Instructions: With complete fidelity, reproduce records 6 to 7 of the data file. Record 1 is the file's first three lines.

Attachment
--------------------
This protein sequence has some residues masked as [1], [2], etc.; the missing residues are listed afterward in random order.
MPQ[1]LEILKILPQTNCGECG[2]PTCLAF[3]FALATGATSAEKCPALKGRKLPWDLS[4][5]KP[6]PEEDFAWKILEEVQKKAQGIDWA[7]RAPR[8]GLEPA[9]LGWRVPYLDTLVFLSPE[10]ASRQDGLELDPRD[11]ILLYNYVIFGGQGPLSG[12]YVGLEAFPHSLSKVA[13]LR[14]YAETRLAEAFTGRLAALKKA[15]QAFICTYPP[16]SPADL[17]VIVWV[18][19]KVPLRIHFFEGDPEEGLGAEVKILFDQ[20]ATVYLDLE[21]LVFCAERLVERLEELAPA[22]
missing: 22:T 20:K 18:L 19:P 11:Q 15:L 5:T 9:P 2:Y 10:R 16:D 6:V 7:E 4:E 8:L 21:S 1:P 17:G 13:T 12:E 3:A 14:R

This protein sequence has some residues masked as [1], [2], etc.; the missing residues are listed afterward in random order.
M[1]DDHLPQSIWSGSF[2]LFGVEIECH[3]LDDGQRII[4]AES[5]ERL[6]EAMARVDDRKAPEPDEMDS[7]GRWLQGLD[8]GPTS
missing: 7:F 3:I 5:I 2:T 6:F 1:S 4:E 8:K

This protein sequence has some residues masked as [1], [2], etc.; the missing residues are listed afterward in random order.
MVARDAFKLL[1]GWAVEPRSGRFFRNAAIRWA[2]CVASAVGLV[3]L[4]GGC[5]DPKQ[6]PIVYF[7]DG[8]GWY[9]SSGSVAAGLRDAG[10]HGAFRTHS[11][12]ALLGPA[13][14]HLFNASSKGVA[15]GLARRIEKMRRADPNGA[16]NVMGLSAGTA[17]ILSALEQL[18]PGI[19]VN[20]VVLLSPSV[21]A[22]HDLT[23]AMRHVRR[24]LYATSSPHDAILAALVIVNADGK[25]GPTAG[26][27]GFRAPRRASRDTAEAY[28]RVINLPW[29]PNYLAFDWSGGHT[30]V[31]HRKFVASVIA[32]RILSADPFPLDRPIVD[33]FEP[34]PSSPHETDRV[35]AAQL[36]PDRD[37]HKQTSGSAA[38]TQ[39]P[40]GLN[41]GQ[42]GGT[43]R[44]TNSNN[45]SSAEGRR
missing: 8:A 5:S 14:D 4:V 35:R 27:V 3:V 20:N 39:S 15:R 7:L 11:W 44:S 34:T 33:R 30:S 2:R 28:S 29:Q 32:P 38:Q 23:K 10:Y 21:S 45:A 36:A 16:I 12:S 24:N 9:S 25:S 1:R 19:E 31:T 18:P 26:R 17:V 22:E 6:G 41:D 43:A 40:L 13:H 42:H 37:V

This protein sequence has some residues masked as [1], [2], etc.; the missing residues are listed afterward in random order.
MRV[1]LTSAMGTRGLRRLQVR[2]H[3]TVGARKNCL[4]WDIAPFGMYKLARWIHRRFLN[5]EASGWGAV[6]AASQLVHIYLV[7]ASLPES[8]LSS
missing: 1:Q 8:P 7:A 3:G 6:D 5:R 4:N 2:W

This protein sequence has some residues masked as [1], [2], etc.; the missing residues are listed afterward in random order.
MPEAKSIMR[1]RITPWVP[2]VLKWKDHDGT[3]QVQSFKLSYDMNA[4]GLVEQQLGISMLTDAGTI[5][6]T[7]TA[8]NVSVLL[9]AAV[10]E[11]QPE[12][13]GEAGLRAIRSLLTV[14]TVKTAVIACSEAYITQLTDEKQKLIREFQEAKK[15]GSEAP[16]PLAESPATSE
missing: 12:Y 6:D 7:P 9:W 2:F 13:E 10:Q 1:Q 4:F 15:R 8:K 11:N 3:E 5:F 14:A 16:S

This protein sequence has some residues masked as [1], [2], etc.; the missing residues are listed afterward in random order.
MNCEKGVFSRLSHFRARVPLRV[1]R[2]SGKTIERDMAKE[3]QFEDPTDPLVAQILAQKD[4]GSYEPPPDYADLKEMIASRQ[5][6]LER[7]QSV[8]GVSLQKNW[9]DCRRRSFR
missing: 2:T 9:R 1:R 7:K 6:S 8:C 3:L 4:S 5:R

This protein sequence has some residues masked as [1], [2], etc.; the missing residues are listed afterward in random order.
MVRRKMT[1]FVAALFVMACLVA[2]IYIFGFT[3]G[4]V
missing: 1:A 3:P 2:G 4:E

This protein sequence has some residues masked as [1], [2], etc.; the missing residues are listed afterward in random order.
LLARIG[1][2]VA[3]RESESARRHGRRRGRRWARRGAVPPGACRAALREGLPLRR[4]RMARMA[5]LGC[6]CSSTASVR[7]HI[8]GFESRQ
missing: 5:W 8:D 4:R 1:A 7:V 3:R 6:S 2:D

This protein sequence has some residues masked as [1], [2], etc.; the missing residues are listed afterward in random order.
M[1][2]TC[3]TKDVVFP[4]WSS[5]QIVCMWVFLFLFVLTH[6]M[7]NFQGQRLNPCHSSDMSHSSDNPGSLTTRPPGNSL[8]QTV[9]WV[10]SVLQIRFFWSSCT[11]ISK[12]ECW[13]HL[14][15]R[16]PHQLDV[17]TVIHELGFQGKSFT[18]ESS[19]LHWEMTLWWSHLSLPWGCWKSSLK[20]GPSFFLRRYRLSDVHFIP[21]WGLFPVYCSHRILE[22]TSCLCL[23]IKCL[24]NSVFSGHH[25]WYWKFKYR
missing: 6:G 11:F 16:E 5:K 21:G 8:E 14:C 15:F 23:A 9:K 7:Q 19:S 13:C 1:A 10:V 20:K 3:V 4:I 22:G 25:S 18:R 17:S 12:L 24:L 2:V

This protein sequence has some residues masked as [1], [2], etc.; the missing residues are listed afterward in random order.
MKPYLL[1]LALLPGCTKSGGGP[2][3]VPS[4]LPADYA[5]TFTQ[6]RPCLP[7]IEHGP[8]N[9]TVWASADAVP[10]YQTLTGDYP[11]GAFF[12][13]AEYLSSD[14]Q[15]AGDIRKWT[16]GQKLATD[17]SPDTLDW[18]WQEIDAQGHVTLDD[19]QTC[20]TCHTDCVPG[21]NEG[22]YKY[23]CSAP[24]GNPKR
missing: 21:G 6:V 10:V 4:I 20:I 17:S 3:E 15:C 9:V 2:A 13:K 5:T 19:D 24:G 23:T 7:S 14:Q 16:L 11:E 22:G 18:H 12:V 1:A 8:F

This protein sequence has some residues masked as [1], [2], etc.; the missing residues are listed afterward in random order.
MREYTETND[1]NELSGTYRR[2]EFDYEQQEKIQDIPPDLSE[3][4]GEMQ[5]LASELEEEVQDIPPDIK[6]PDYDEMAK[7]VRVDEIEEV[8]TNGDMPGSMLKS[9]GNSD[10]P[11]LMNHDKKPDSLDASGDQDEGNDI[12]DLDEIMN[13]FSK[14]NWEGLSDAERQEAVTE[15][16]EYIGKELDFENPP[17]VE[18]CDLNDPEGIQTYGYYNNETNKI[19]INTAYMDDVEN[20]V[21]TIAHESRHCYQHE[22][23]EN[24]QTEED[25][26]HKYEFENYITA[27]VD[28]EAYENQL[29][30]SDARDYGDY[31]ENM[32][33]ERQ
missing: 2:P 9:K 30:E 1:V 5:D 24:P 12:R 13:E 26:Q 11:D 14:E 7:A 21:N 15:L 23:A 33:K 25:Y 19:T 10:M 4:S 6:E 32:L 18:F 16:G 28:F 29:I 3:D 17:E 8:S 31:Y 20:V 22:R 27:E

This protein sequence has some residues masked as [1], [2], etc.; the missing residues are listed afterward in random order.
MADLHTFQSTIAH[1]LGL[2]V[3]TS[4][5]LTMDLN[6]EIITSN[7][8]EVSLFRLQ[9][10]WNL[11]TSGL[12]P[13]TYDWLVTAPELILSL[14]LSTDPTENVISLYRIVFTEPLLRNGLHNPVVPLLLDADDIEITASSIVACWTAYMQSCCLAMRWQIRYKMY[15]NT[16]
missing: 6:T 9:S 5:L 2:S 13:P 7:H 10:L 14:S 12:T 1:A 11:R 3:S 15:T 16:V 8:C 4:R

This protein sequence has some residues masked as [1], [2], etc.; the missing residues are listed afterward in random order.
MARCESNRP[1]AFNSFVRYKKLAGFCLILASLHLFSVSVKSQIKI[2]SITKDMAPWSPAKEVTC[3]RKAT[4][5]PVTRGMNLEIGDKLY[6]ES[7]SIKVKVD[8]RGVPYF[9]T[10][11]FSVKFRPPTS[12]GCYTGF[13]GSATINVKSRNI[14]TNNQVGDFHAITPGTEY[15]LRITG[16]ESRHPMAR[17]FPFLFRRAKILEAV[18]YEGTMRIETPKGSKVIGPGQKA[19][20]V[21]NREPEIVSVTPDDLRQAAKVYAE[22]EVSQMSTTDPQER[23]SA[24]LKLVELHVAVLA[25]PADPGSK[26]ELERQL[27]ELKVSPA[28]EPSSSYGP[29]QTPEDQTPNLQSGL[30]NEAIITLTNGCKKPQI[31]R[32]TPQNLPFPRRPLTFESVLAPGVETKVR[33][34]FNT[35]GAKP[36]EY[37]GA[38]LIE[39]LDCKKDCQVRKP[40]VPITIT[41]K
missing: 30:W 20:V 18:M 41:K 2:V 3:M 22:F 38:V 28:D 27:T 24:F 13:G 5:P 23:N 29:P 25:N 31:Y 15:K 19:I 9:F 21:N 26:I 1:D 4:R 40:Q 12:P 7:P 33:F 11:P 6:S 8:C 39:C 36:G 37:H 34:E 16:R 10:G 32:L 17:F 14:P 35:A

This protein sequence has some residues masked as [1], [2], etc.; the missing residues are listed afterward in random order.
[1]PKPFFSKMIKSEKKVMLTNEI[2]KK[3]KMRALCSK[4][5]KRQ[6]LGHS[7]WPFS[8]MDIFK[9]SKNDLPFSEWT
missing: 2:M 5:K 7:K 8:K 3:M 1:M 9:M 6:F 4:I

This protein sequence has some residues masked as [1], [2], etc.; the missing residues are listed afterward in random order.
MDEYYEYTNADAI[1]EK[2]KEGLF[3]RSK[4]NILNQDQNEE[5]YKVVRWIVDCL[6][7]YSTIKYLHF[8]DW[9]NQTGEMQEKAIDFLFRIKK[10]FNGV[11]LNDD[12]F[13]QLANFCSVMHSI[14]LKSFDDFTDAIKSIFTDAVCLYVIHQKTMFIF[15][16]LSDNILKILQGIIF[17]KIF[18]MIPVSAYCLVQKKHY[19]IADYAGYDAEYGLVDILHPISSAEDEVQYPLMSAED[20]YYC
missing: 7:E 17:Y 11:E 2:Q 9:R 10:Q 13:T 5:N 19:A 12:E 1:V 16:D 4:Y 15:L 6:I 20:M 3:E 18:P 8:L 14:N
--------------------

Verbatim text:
This protein sequence has some residues masked as [1], [2], etc.; the missing residues are listed afterward in random order.
MNCEKGVFSRLSHFRARVPLRV[1]R[2]SGKTIERDMAKE[3]QFEDPTDPLVAQILAQKD[4]GSYEPPPDYADLKEMIASRQ[5][6]LER[7]QSV[8]GVSLQKNW[9]DCRRRSFR
missing: 2:T 9:R 1:R 7:K 6:S 8:C 3:L 4:S 5:R

This protein sequence has some residues masked as [1], [2], etc.; the missing residues are listed afterward in random order.
MVRRKMT[1]FVAALFVMACLVA[2]IYIFGFT[3]G[4]V
missing: 1:A 3:P 2:G 4:E